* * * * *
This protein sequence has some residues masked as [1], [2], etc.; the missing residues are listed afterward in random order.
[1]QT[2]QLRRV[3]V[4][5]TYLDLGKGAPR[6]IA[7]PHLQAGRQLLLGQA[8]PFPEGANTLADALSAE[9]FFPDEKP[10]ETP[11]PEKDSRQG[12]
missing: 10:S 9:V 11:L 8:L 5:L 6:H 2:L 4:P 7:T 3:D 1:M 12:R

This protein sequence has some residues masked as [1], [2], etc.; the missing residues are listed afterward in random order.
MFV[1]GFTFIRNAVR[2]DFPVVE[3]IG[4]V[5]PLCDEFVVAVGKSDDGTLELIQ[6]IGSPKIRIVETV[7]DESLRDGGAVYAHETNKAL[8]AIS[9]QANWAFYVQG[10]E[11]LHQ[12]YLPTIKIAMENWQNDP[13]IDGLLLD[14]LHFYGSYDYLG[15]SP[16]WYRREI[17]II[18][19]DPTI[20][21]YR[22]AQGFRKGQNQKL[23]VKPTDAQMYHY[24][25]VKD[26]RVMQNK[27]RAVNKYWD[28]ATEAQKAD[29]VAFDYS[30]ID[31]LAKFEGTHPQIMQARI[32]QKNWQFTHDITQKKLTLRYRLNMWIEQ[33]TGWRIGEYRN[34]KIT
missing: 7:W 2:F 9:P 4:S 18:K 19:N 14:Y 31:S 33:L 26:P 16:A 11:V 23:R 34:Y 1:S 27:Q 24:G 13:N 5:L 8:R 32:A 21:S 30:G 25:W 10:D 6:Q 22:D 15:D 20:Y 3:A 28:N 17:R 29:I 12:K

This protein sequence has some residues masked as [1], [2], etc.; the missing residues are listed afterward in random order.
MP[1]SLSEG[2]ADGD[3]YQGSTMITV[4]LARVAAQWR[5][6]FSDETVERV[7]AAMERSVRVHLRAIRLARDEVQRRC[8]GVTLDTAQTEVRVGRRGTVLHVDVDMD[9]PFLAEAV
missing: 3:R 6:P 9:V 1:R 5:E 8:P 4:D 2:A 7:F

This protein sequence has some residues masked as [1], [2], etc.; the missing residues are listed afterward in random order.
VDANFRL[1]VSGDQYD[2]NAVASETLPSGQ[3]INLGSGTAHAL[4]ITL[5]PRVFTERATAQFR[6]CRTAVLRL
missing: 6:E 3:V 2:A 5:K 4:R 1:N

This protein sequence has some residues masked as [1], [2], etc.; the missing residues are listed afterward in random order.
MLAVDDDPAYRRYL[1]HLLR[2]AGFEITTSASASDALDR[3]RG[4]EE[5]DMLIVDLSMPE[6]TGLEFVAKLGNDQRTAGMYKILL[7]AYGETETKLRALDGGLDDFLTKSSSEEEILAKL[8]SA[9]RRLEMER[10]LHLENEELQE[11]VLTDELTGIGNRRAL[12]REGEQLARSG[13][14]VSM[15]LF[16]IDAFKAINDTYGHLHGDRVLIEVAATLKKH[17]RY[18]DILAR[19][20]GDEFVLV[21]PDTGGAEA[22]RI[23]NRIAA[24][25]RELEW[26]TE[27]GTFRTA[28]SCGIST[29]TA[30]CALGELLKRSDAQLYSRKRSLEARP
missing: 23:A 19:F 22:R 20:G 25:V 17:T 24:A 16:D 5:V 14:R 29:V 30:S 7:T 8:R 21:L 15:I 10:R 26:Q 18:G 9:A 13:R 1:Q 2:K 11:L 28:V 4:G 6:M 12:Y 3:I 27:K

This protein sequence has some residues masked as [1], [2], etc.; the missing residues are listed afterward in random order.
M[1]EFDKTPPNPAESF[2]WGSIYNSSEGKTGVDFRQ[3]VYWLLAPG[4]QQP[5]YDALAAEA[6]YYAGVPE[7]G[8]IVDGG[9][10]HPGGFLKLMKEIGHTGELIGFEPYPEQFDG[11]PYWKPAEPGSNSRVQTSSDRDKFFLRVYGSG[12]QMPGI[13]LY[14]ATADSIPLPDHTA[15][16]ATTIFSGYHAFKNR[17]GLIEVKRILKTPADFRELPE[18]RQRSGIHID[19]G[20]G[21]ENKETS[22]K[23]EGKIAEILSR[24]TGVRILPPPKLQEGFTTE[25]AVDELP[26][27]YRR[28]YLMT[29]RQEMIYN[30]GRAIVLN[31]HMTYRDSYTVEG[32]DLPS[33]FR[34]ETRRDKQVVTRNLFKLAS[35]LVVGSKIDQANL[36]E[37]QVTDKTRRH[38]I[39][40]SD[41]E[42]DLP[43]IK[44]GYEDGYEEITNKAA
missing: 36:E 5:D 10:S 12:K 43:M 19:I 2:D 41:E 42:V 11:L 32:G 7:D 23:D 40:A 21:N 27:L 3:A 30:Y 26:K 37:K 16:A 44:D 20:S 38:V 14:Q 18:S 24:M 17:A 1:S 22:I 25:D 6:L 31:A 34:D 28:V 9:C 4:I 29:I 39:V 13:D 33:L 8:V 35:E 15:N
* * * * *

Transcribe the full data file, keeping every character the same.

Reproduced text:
This protein sequence has some residues masked as [1], [2], etc.; the missing residues are listed afterward in random order.
[1]QT[2]QLRRV[3]V[4][5]TYLDLGKGAPR[6]IA[7]PHLQAGRQLLLGQA[8]PFPEGANTLADALSAE[9]FFPDEKP[10]ETP[11]PEKDSRQG[12]
missing: 10:S 9:V 11:L 8:L 5:L 6:H 2:L 4:P 7:T 3:D 1:M 12:R

This protein sequence has some residues masked as [1], [2], etc.; the missing residues are listed afterward in random order.
MFV[1]GFTFIRNAVR[2]DFPVVE[3]IG[4]V[5]PLCDEFVVAVGKSDDGTLELIQ[6]IGSPKIRIVETV[7]DESLRDGGAVYAHETNKAL[8]AIS[9]QANWAFYVQG[10]E[11]LHQ[12]YLPTIKIAMENWQNDP[13]IDGLLLD[14]LHFYGSYDYLG[15]SP[16]WYRREI[17]II[18][19]DPTI[20][21]YR[22]AQGFRKGQNQKL[23]VKPTDAQMYHY[24][25]VKD[26]RVMQNK[27]RAVNKYWD[28]ATEAQKAD[29]VAFDYS[30]ID[31]LAKFEGTHPQIMQARI[32]QKNWQFTHDITQKKLTLRYRLNMWIEQ[33]TGWRIGEYRN[34]KIT
missing: 7:W 2:F 9:P 4:S 18:K 19:N 14:Y 31:S 33:L 26:P 16:A 11:V 23:R 34:Y 1:S 27:Q 24:G 13:N 5:L 8:R 32:A 21:S 30:G 25:W 10:D 6:Q 22:D 15:D 20:Y 3:A 28:N 17:R 29:I 12:K

This protein sequence has some residues masked as [1], [2], etc.; the missing residues are listed afterward in random order.
MP[1]SLSEG[2]ADGD[3]YQGSTMITV[4]LARVAAQWR[5][6]FSDETVERV[7]AAMERSVRVHLRAIRLARDEVQRRC[8]GVTLDTAQTEVRVGRRGTVLHVDVDMD[9]PFLAEAV
missing: 3:R 6:P 9:V 1:R 5:E 8:P 4:D 2:A 7:F

This protein sequence has some residues masked as [1], [2], etc.; the missing residues are listed afterward in random order.
VDANFRL[1]VSGDQYD[2]NAVASETLPSGQ[3]INLGSGTAHAL[4]ITL[5]PRVFTERATAQFR[6]CRTAVLRL
missing: 6:E 3:V 2:A 5:K 4:R 1:N

This protein sequence has some residues masked as [1], [2], etc.; the missing residues are listed afterward in random order.
MLAVDDDPAYRRYL[1]HLLR[2]AGFEITTSASASDALDR[3]RG[4]EE[5]DMLIVDLSMPE[6]TGLEFVAKLGNDQRTAGMYKILL[7]AYGETETKLRALDGGLDDFLTKSSSEEEILAKL[8]SA[9]RRLEMER[10]LHLENEELQE[11]VLTDELTGIGNRRAL[12]REGEQLARSG[13][14]VSM[15]LF[16]IDAFKAINDTYGHLHGDRVLIEVAATLKKH[17]RY[18]DILAR[19][20]GDEFVLV[21]PDTGGAEA[22]RI[23]NRIAA[24][25]RELEW[26]TE[27]GTFRTA[28]SCGIST[29]TA[30]CALGELLKRSDAQLYSRKRSLEARP
missing: 23:A 19:F 22:R 20:G 25:V 17:T 24:A 16:D 5:V 14:R 29:V 30:S 7:T 8:R 21:L 15:I 10:R 26:Q 18:G 9:A 13:R 1:Q 2:K 11:L 28:V 4:G 6:M 12:Y 3:I 27:K

This protein sequence has some residues masked as [1], [2], etc.; the missing residues are listed afterward in random order.
M[1]EFDKTPPNPAESF[2]WGSIYNSSEGKTGVDFRQ[3]VYWLLAPG[4]QQP[5]YDALAAEA[6]YYAGVPE[7]G[8]IVDGG[9][10]HPGGFLKLMKEIGHTGELIGFEPYPEQFDG[11]PYWKPAEPGSNSRVQTSSDRDKFFLRVYGSG[12]QMPGI[13]LY[14]ATADSIPLPDHTA[15][16]ATTIFSGYHAFKNR[17]GLIEVKRILKTPADFRELPE[18]RQRSGIHID[19]G[20]G[21]ENKETS[22]K[23]EGKIAEILSR[24]TGVRILPPPKLQEGFTTE[25]AVDELP[26][27]YRR[28]YLMT[29]RQEMIYN[30]GRAIVLN[31]HMTYRDSYTVEG[32]DLPS[33]FR[34]ETRRDKQVVTRNLFKLAS[35]LVVGSKIDQANL[36]E[37]QVTDKTRRH[38]I[39][40]SD[41]E[42]DLP[43]IK[44]GYEDGYEEITNKAA
missing: 36:E 5:D 10:S 12:K 43:M 19:I 2:D 41:E 42:V 11:L 32:G 7:D 23:D 40:A 21:N 27:L 3:A 30:Y 26:K 37:K 16:A 44:D 20:S 38:V 14:Q 18:S 24:M 17:A 1:S 22:I 25:D 6:L 31:A 34:D 28:V 9:C 4:I 29:I 39:V 13:D 33:L 8:V 35:E 15:N